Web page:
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Shopping for snowflakes

OK boomer—here are the local gifts millennials will love

Since the term ‘millennial’ became pejorative shorthand for a generation raised on participation trophies and the Internet, a diverse swath of Americans born between 1981 and 1996 has been accused of killing everything from the diamond industry to breakfast cereal.

Considering we hold a staggering 300 percent more college debt than our parents, it’s no surprise our spending patterns look a little different. But that’s not the whole picture. Millennial shopping habits are informed by a wide range of factors, including a predilection for supporting locally owned shops over big-box chain stores.   

So while you may not see many 29-year-olds breaking down department store doors on Black Friday, you’ll find plenty combing the racks of mom-and-pop shops during Small Business Saturday on Nov. 30, supporting the local community and siphoning sales tax to municipal improvements like education and infrastructure.

If you’re feeling out-of-touch with the 20 and 30-somethings in your life, here’s a rundown on some foolproof holiday gift ideas for Small Business Saturday to bridge the generational divide and find the perfect gift for the millennial in your life.

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The coffee snob

Third-wave coffee shops remain popular with the millennial cohort, where care and attention are lavished on every drink and food product. A recent trip to DoubleShot Coffee Co. at 1633 S. Boulder Ave. had me ogling the homemade English muffins (a baker starts these at 4:30 a.m.) and seasonal jams. Try it on one of their made-fresh breakfast sandwiches, or go for the hearty breakfast burrito wrapped in a spinach tortilla.

DoubleShot also has a lovely partnership with Glacier—another local foodie favorite—in creating a single-source Peruvian dark chocolate bar infused with Maduro natural Colombian coffee. It’s hearty, wonderfully balanced in bitterness and sweetness, and a little crunchy from the cacao nibs. Pair that with a local draft beer (a bonus feature of their new location at 1633 S. Boulder Ave.) and see what makes this Tulsa institution a favorite among discerning millennial coffee freaks.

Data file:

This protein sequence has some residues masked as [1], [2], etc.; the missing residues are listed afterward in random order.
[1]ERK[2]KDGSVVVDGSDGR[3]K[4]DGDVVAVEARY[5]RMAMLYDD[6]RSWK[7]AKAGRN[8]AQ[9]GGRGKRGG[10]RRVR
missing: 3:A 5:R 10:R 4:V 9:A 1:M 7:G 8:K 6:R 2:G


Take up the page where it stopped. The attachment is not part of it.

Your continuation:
It’s easier than ever to gift the experience with the shop’s handsome DoubleShot coins. These solid metal coins come in two denominations, copper ($2) and nickel ($5).


The plant lady

Plants are a vital component to the millennial home aesthetic, with 18- to 34-year-olds making up a quarter of lawn and garden retail sales. Shop for something like a pilea (a.k.a. “Chinese Money Plant”) or monstera (a.k.a. “Swiss Cheese Plant”) at Southwood Landscape and Nursery (9025 S. Lewis Ave.) which has a great selection of trendy plants like these. Ted & Debbie’s Flower & Garden at 3901 S. Harvard has some cute planters and modern wreaths (think a simple brass hoop with a swath of luxurious florals). Or show your millennial hostess some love with a gorgeous dried arrangement by EverSomething at Foolish Things Bar + Biscuit (3524F S. Peoria Ave.) Their simple, muted look is highly au courant.